Ambien Addiction and Abuse

Ambien is a powerful sedative prescribed to people suffering from acute insomnia. Users can become addicted if they use Ambien longer than two weeks or at higher than prescribed doses.

Addiction to Ambien

Ambien is in a class of drugs known as sedative-hypnotics. This non-benzodiazepine “z-drug” has the same medical effectiveness as benzodiazepines like Xanax without the same hazardous and habit-forming properties those drugs are known for. The makers of Ambien designed and marketed the drug as a less addictive alternative to benzos for people with acute insomnia.

An addiction to this drug can form in as little as two weeks. Many people don’t know they have a problem until they stop taking the drug and realize they cannot sleep without it.

The presence of withdrawal symptoms is one of the main signs of an addiction. Signs of an Ambien addiction include:

  • Refilling prescriptions unusually often
  • Repeatedly taking larger doses than prescribed
  • Experiencing cravings for Ambien
  • Engaging in dangerous situations without any memory of them later
  • Spending large amounts of money on the drug
  • Isolating oneself from family and friends

Most Ambien addictions begin with a simple case of short-term insomnia. Ambien becomes less and less effective after taking it for more than a couple weeks. Some users underestimate the addictive potential of Ambien because it’s prescribed by a doctor and they only use it to help them sleep.

“Before long I needed to take a pill every night. If I tried to fall asleep naturally, I would have what’s called “rebound insomnia,” meaning I would be up all night as a result of taking the drug the night before.” – Writer and former Ambien addict Laurie Sandell, Glamour, 2008

What Is Ambien (Zolpidem)?

Ambien is the brand name of Zolpidem. It is primarily prescribed as a temporary treatment for insomnia.

Ambien is a schedule IV controlled substance. According to the Drug Enforcement Agency (DEA), this means people aren’t likely to use it recreationally. Despite this, many users have abused the drug for its euphoric and hallucinatory effects.

Ambien is taken by mouth as a small, oblong tablet or as an extended-release tablet. Some people may crush up the pills and snort them to get a stronger effect.

Ambien was primarily marketed as an alternative to benzodiazepines, like Halcion, which were coming under public scrutiny for their addictive potential and other side effects. The makers of Ambien claimed their drug was safer and less addictive.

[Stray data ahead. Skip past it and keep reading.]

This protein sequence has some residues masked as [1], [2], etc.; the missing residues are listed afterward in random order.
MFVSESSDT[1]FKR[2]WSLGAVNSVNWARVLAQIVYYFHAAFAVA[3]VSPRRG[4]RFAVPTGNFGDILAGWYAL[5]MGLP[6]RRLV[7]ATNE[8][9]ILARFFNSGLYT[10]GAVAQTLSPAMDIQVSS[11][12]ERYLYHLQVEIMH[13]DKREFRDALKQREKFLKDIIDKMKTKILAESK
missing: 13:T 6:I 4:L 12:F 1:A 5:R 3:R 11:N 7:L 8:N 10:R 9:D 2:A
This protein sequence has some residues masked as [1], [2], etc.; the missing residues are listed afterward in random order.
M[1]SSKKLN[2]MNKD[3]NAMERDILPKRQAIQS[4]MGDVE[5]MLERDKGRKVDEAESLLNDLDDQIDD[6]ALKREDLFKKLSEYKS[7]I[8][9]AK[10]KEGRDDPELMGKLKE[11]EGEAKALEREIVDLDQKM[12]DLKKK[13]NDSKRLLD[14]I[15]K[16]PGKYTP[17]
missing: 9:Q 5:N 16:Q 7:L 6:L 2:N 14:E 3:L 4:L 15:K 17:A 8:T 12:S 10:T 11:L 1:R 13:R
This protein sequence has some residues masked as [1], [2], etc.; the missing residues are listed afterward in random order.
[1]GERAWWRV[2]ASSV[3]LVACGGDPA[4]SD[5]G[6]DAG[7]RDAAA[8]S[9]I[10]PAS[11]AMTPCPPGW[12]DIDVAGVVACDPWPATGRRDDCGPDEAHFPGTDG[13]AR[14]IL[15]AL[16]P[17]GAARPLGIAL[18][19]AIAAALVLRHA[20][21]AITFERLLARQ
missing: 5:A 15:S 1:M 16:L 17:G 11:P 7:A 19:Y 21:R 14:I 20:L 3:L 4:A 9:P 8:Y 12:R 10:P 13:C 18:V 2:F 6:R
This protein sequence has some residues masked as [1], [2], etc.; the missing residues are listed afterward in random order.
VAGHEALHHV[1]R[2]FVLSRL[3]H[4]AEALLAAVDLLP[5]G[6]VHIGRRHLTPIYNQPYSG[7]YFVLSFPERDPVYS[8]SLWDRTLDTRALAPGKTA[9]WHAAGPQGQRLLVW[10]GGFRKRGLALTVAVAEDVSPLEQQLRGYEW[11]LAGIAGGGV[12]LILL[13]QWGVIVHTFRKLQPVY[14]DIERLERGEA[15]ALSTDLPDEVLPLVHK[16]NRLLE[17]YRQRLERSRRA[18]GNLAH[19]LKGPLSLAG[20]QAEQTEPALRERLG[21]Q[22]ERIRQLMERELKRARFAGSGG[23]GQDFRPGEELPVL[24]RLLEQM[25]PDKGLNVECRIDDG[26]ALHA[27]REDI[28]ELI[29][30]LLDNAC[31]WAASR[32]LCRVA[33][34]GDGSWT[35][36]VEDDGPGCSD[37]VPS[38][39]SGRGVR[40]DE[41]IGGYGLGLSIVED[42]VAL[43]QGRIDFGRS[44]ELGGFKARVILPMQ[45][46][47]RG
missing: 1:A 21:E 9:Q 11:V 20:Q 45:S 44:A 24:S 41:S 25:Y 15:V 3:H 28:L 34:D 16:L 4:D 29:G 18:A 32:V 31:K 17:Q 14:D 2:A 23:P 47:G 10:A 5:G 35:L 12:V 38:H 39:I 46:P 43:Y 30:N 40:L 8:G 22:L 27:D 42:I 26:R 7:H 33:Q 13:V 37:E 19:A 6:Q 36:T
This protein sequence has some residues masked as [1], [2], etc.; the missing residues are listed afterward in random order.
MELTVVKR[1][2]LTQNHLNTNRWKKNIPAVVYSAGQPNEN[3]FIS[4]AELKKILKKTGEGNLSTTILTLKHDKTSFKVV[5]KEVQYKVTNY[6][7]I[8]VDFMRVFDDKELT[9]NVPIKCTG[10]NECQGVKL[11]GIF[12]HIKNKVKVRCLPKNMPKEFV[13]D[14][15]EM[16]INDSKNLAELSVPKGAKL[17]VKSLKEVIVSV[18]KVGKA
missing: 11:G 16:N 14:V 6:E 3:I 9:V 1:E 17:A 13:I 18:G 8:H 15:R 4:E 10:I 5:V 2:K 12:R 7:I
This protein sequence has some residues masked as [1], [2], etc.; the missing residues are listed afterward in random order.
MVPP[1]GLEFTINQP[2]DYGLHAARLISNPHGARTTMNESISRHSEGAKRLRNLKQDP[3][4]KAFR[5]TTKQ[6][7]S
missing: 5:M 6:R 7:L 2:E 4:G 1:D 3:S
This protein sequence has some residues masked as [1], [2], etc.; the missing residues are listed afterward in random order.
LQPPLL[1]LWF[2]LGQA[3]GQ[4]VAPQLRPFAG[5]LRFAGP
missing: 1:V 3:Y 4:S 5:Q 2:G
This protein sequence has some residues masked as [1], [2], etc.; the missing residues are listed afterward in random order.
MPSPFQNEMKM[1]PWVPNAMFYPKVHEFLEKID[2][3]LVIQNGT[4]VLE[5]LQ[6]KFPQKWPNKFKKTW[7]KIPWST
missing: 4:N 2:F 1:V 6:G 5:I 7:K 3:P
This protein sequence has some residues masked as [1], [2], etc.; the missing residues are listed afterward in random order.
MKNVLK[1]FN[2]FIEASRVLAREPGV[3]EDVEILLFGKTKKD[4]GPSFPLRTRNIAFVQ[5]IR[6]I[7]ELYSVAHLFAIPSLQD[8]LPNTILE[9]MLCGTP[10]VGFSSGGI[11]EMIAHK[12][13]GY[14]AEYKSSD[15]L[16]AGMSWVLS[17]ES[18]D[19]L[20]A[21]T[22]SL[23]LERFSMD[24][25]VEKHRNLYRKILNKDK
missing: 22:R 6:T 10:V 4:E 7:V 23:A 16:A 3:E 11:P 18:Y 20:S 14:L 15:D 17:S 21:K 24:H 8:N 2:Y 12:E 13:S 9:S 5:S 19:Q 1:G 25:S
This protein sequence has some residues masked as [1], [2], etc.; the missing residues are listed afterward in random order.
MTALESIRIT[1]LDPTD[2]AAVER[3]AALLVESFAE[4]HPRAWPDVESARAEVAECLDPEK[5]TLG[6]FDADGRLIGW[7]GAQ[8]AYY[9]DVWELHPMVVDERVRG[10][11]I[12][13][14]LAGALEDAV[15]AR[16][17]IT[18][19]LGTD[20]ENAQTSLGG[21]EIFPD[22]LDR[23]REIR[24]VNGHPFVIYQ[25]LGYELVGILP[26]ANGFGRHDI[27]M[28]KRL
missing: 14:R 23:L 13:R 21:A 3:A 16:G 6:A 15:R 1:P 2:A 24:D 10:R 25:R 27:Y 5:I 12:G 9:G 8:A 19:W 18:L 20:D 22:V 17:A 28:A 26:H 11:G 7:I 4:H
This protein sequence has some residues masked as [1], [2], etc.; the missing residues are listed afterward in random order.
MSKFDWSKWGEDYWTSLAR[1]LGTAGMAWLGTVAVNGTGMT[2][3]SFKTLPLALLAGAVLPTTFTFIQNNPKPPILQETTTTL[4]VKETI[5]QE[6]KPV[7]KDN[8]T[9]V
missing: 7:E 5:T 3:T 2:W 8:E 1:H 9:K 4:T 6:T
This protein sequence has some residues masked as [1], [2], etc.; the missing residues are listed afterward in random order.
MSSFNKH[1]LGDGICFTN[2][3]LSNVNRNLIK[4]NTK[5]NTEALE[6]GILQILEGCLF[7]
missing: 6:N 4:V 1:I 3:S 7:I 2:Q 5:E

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Signs of Ambien Use

Many people taking Ambien don’t realize how quickly they can become dependent on the drug.

It may be difficult to recognize when someone is abusing Ambien because it may seem like they are just taking their medication as prescribed. Continued Ambien use often results in tolerance, or needing a larger dose to feel the drug’s effects. As someone’s tolerance increases, they may start taking more than one pill to fall asleep. They may also exhibit unusual behavior without having memory of their actions.

Some of the signs of Ambien abuse include:

  • Uninhibited sociability and talkativeness
  • Frequent blackouts
  • Strange behavior with no memory
  • Sleepwalking or sleep activities
  • Hypersexual behavior
  • Impaired coordination and balance

Dangers of Ambien (Zolpidem)

Ambien is designed to calm the mind and body to induce sleep for people struggling with insomnia. In lower doses, Ambien is an effective medication. When taken at higher doses, however, it can produce a number of unpleasant side effects.

  • Anxiety
  • Blackouts
  • Jaundice
  • Mood swings
  • Shallow breath
  • Liver dysfunction

Many Ambien users have reported strange and disturbing side effects from the drug. Some of these effects involve users going from a sleeping state to engaging in complicated activities without any recollection of their actions.

Sleep Activities on Ambien

  • Sleepwalking
  • Making and eating food
  • Having sex
  • Driving
  • Talking on the phone

“I’d wake up to find in my bed cheese and crackers and a sharp knife on a plate (hey, at least I was classy). One morning I wandered into the kitchen to make coffee and discovered a pot of soup over an open flame on the stove. I had no idea how it got there.” – Former Ambien addict and writer Laurie Sandell, Glamour, 2008

Ambien Hallucinations

When people take Ambien and either its effects aren’t strong enough or they force themselves to stay awake, many have strange hallucinations. Hallucinations range from thinking someone is in the room with them to believing inanimate objects are moving or talking.

“Adverse effects such as hallucinations and psychosis have been reported, particularly with [Ambien]. Increasing reports of bizarre and complex behavioral effects from z-drugs have prompted regulatory agencies to issue warnings and restrictions on prescribing, dispensing, and using z-drugs.” – Addiction specialist Dr. Michael F. Weaver, Yale Journal of Biology and Medicine, 2015

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Recognizing an Addiction to Ambien

Even people using Ambien appropriately may become addicted to it over time. Some users get so used to Ambien’s effects that they become unable to fall asleep without it. This is a strong indication that an addiction has formed.